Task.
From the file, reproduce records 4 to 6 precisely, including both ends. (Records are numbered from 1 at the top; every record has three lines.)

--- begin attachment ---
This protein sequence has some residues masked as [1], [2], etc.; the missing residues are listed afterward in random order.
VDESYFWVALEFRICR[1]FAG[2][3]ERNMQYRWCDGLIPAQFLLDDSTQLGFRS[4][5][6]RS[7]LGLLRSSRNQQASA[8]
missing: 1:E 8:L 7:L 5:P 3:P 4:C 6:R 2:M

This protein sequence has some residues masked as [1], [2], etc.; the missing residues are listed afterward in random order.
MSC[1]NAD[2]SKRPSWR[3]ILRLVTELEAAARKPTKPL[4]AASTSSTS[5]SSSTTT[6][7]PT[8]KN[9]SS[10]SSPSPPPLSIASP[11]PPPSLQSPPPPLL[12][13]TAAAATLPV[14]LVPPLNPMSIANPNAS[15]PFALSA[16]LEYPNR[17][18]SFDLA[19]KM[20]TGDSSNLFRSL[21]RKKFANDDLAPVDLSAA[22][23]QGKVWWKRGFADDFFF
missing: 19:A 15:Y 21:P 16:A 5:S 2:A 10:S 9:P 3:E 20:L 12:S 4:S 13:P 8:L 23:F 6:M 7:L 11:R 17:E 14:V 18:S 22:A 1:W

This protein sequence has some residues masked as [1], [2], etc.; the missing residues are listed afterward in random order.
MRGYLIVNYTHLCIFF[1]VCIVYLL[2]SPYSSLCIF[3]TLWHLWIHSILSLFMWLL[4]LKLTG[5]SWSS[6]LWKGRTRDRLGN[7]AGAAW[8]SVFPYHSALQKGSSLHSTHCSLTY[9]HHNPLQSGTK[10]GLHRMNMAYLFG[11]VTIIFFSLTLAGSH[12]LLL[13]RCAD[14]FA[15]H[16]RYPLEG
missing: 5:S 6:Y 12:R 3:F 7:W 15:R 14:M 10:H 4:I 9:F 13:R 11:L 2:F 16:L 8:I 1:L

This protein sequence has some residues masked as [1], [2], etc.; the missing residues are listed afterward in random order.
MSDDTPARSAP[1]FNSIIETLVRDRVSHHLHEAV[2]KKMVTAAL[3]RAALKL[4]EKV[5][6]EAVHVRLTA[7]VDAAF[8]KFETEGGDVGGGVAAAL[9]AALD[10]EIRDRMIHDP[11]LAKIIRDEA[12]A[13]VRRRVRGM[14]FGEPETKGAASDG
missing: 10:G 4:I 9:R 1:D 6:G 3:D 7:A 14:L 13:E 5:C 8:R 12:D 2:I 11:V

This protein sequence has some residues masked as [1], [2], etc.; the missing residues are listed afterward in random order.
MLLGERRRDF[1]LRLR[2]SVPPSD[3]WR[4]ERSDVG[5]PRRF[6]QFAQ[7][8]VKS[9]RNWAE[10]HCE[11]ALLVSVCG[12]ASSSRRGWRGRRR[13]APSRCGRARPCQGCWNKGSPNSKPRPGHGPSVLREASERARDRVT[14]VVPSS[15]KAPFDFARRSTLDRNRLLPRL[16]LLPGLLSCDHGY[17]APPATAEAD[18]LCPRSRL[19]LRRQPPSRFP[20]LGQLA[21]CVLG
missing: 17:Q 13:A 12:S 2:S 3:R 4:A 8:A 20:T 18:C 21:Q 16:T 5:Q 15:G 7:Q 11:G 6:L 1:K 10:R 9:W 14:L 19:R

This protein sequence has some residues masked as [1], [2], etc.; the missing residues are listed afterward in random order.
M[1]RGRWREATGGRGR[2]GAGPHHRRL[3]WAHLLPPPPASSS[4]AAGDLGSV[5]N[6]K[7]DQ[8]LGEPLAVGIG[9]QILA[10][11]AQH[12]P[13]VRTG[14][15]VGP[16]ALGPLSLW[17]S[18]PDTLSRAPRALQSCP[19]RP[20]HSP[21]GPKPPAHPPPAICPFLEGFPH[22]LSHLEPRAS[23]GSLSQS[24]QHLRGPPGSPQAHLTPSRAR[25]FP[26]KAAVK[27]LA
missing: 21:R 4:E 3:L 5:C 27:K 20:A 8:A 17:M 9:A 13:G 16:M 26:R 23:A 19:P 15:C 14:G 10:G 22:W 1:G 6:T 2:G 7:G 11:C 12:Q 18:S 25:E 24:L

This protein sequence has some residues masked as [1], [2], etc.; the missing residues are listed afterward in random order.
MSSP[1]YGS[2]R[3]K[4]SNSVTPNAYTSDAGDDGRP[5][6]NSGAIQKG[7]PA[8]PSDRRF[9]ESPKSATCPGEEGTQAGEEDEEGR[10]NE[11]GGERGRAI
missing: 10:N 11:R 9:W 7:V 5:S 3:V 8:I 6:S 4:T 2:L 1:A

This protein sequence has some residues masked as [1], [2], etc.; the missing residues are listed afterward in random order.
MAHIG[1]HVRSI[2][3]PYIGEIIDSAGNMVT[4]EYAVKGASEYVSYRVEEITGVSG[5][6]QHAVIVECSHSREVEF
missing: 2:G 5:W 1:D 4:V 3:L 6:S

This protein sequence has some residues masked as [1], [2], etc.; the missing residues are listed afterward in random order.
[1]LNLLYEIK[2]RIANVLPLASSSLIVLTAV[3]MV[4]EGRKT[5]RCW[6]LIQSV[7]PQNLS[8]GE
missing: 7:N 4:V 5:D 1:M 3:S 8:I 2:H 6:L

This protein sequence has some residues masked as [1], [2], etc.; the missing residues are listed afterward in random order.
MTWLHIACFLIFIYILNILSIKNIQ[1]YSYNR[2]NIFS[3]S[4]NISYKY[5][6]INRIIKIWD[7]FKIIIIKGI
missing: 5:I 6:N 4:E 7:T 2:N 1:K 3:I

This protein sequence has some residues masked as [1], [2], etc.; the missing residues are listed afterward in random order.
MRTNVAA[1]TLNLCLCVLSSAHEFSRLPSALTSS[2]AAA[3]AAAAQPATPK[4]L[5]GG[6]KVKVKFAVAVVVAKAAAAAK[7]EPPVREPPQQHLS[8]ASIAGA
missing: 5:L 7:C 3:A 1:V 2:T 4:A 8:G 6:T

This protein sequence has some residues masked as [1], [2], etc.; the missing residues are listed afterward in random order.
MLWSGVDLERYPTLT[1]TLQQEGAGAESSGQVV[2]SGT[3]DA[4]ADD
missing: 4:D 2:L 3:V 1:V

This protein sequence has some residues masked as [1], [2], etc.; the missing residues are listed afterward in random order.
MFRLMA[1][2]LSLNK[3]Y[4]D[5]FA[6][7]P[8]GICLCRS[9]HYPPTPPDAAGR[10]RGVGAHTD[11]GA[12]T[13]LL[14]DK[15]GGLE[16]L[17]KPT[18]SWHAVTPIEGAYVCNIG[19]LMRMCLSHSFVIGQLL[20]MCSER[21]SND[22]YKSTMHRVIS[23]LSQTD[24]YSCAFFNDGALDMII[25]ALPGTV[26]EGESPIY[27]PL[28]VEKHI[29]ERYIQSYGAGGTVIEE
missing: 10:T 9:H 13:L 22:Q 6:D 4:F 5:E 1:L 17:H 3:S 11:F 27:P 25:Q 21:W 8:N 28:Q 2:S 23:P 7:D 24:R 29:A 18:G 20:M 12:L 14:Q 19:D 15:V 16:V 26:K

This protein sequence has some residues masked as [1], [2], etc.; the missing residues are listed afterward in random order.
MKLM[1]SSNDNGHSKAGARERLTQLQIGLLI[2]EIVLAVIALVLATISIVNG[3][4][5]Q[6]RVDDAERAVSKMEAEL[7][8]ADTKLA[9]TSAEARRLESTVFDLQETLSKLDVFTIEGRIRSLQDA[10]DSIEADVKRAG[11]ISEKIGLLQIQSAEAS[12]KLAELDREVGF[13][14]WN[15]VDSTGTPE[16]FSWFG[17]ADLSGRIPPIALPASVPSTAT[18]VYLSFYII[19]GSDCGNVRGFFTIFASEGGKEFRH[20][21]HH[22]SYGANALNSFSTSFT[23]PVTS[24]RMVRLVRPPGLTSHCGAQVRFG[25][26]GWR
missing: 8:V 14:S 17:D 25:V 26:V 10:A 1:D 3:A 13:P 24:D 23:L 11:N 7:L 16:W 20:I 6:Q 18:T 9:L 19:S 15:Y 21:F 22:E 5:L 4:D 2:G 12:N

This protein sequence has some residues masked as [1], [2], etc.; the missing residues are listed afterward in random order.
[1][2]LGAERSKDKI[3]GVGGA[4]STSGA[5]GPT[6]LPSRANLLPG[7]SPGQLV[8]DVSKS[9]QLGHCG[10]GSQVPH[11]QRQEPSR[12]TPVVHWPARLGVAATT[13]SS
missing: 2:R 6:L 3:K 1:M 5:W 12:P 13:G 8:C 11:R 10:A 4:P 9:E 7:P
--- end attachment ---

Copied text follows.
This protein sequence has some residues masked as [1], [2], etc.; the missing residues are listed afterward in random order.
MSDDTPARSAP[1]FNSIIETLVRDRVSHHLHEAV[2]KKMVTAAL[3]RAALKL[4]EKV[5][6]EAVHVRLTA[7]VDAAF[8]KFETEGGDVGGGVAAAL[9]AALD[10]EIRDRMIHDP[11]LAKIIRDEA[12]A[13]VRRRVRGM[14]FGEPETKGAASDG
missing: 10:G 4:I 9:R 1:D 6:G 3:D 7:A 14:L 13:E 5:C 8:R 12:D 2:I 11:V

This protein sequence has some residues masked as [1], [2], etc.; the missing residues are listed afterward in random order.
MLLGERRRDF[1]LRLR[2]SVPPSD[3]WR[4]ERSDVG[5]PRRF[6]QFAQ[7][8]VKS[9]RNWAE[10]HCE[11]ALLVSVCG[12]ASSSRRGWRGRRR[13]APSRCGRARPCQGCWNKGSPNSKPRPGHGPSVLREASERARDRVT[14]VVPSS[15]KAPFDFARRSTLDRNRLLPRL[16]LLPGLLSCDHGY[17]APPATAEAD[18]LCPRSRL[19]LRRQPPSRFP[20]LGQLA[21]CVLG
missing: 17:Q 13:A 12:S 2:S 3:R 4:A 8:A 20:T 18:C 21:Q 16:T 5:Q 15:G 7:Q 11:G 6:L 1:K 10:R 9:W 14:L 19:R

This protein sequence has some residues masked as [1], [2], etc.; the missing residues are listed afterward in random order.
M[1]RGRWREATGGRGR[2]GAGPHHRRL[3]WAHLLPPPPASSS[4]AAGDLGSV[5]N[6]K[7]DQ[8]LGEPLAVGIG[9]QILA[10][11]AQH[12]P[13]VRTG[14][15]VGP[16]ALGPLSLW[17]S[18]PDTLSRAPRALQSCP[19]RP[20]HSP[21]GPKPPAHPPPAICPFLEGFPH[22]LSHLEPRAS[23]GSLSQS[24]QHLRGPPGSPQAHLTPSRAR[25]FP[26]KAAVK[27]LA
missing: 21:R 4:E 3:L 5:C 27:K 20:A 8:A 17:M 9:A 13:G 16:M 26:R 23:A 19:P 15:C 14:G 10:G 22:W 1:G 6:T 2:G 7:G 11:C 12:Q 18:S 25:E 24:L